David had been educated in all the social graces—
an Irish seed that had been planted in American soil
& replanted in the deep recesses
of the ultraconservative South.
Women found his politesse charming,
for he was a gentleman among men,
& I was proud to know him as I did.
David was “Katryn’s almost dad,”
he was “Brother Dalton,”
he was Mother’s “fiance” (in air quotes),
he was “just David,”
but to me,
in a way,
better than God,
for he was not only just
I was Heidi,
an old classic,
Leann was Scarlett O’Hara,
a modern classic,
& Kath was a generic cowgirl—
an American classic.
I, at 18, looked 12,
albeit dressed as Pippi Longstocking,
could pass for 17.
In those days,
my naiveté kept me young,
even as Caitlin’s lack thereof matured her.
Though Tony wasn’t a groper,
he was a “poker” when dancing,
which he blamed on a physiological response
rather than a premeditated one.
Leann was sure he would calm down once he married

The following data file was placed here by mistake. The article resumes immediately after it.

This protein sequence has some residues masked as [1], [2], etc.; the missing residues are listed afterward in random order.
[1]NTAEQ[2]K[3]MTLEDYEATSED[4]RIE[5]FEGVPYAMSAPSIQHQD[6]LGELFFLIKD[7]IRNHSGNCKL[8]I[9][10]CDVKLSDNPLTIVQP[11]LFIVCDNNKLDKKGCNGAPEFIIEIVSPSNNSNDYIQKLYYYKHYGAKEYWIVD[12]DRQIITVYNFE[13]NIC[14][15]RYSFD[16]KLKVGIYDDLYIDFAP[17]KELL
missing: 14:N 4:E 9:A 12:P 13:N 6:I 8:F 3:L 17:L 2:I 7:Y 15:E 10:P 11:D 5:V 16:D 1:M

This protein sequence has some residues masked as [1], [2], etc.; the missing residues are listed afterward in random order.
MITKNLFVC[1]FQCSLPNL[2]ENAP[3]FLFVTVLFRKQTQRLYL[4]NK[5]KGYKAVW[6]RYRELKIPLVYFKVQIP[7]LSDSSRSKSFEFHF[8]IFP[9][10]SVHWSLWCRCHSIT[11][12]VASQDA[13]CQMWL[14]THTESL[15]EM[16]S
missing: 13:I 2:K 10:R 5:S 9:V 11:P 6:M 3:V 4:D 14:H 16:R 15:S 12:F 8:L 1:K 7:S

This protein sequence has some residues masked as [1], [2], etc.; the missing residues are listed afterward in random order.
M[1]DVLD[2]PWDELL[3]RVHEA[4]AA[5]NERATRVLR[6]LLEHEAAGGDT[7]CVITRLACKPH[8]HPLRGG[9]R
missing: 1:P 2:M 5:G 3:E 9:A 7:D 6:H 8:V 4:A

to release all that pent-up testosterone,
& the fertile flowers of Green Haven Ward
would be less likely to be mass pollinated
if he were plucked from the garden
without the roots attached,
for he had told me several times
that he would never leave Green Haven.
He had no so much cleaved unto his mother
but his mother unto him.
An Irish-Catholic girl coming of age in the Deep South during the New Millennium finds her family splintered when two Mormon missionaries come to her door, their presence and promise unearthing long-buried family secrets, which lead to her excommunication and exile.